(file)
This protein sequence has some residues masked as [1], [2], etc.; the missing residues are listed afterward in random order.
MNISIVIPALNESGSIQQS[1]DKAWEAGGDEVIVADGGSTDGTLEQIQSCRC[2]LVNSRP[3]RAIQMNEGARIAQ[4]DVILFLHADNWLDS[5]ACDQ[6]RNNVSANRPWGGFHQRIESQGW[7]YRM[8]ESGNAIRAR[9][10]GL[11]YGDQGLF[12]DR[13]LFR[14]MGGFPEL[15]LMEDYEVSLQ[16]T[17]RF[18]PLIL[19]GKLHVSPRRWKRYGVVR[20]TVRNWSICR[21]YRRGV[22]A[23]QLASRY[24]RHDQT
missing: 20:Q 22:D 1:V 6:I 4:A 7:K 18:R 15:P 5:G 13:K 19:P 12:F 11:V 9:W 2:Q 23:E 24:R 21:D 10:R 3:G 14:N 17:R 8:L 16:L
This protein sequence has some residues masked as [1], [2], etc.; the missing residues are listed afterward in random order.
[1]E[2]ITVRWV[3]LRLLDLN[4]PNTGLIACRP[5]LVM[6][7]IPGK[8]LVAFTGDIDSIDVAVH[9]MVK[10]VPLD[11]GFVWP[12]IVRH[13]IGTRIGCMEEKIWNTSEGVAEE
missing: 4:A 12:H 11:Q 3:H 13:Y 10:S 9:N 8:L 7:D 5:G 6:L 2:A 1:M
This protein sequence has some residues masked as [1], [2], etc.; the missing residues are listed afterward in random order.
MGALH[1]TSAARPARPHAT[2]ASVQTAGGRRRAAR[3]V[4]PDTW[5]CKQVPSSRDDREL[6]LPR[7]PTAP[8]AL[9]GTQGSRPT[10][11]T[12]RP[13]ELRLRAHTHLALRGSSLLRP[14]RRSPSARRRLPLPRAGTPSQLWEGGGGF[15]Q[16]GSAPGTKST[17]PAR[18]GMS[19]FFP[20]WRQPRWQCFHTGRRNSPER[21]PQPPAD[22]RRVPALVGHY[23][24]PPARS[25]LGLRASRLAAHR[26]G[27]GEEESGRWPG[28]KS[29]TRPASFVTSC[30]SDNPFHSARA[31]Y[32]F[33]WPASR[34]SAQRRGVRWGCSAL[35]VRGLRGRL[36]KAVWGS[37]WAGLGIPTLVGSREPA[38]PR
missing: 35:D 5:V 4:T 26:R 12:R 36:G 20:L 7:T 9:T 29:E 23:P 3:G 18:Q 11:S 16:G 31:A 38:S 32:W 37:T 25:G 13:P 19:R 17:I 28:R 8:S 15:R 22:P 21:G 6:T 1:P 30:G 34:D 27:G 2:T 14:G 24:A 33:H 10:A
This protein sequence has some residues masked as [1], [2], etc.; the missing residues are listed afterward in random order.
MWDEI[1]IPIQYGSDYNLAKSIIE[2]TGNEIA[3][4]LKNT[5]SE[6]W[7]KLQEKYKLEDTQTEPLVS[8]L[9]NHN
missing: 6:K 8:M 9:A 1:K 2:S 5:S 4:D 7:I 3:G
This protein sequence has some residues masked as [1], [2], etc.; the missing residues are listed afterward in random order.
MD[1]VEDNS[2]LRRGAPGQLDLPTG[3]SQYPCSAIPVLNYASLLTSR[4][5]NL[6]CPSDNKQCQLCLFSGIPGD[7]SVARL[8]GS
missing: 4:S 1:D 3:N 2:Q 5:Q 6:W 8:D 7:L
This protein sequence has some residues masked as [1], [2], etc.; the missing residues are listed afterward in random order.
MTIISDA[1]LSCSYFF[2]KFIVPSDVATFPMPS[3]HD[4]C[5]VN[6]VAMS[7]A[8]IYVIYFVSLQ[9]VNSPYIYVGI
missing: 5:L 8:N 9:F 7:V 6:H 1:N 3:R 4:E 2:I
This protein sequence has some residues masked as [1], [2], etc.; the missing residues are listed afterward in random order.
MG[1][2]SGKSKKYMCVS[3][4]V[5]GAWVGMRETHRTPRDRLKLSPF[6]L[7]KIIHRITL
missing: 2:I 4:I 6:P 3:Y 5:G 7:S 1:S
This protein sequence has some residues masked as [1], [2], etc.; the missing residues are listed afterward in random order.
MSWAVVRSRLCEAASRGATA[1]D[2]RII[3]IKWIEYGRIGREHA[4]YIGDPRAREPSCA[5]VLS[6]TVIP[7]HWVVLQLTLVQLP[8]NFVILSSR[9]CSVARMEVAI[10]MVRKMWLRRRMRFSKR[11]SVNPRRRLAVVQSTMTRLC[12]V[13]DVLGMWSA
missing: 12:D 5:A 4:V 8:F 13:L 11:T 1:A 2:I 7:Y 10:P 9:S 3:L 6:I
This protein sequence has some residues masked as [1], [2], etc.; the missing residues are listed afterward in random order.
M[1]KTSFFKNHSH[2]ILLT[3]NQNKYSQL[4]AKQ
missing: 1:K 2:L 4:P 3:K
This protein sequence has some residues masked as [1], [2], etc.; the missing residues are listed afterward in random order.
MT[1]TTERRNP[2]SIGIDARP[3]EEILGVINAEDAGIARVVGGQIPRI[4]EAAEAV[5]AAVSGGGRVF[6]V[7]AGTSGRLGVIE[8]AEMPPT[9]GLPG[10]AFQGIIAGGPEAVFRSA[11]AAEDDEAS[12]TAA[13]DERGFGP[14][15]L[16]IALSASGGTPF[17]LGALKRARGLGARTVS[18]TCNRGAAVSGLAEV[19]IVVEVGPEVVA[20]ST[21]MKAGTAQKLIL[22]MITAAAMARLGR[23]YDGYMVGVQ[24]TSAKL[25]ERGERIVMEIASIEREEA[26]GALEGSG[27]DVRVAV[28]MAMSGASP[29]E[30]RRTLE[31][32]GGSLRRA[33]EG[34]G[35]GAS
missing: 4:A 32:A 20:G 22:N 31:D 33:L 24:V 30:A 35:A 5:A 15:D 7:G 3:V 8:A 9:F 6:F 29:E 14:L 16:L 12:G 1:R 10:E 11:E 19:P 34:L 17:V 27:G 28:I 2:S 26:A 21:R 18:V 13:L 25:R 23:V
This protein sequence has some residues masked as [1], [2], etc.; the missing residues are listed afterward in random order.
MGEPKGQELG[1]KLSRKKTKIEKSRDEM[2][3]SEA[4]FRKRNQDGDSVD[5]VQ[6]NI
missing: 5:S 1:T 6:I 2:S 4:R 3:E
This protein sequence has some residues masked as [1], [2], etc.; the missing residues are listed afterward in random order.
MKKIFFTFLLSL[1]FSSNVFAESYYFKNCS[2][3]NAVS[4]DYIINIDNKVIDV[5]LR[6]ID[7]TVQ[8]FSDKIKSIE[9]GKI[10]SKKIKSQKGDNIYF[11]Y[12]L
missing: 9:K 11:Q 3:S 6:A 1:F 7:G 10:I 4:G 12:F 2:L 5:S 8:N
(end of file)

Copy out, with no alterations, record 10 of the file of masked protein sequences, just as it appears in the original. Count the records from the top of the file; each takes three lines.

This protein sequence has some residues masked as [1], [2], etc.; the missing residues are listed afterward in random order.
MT[1]TTERRNP[2]SIGIDARP[3]EEILGVINAEDAGIARVVGGQIPRI[4]EAAEAV[5]AAVSGGGRVF[6]V[7]AGTSGRLGVIE[8]AEMPPT[9]GLPG[10]AFQGIIAGGPEAVFRSA[11]AAEDDEAS[12]TAA[13]DERGFGP[14][15]L[16]IALSASGGTPF[17]LGALKRARGLGARTVS[18]TCNRGAAVSGLAEV[19]IVVEVGPEVVA[20]ST[21]MKAGTAQKLIL[22]MITAAAMARLGR[23]YDGYMVGVQ[24]TSAKL[25]ERGERIVMEIASIEREEA[26]GALEGSG[27]DVRVAV[28]MAMSGASP[29]E[30]RRTLE[31][32]GGSLRRA[33]EG[34]G[35]GAS
missing: 4:A 32:A 20:G 22:N 31:D 33:L 24:V 30:A 35:A 5:A 15:D 7:G 3:V 8:A 9:F 6:F 29:E 14:L 16:L 12:G 1:R 10:E 11:E 19:P 34:L 17:V 27:G 28:I 2:S 26:A 21:R 18:V 13:L 25:R 23:V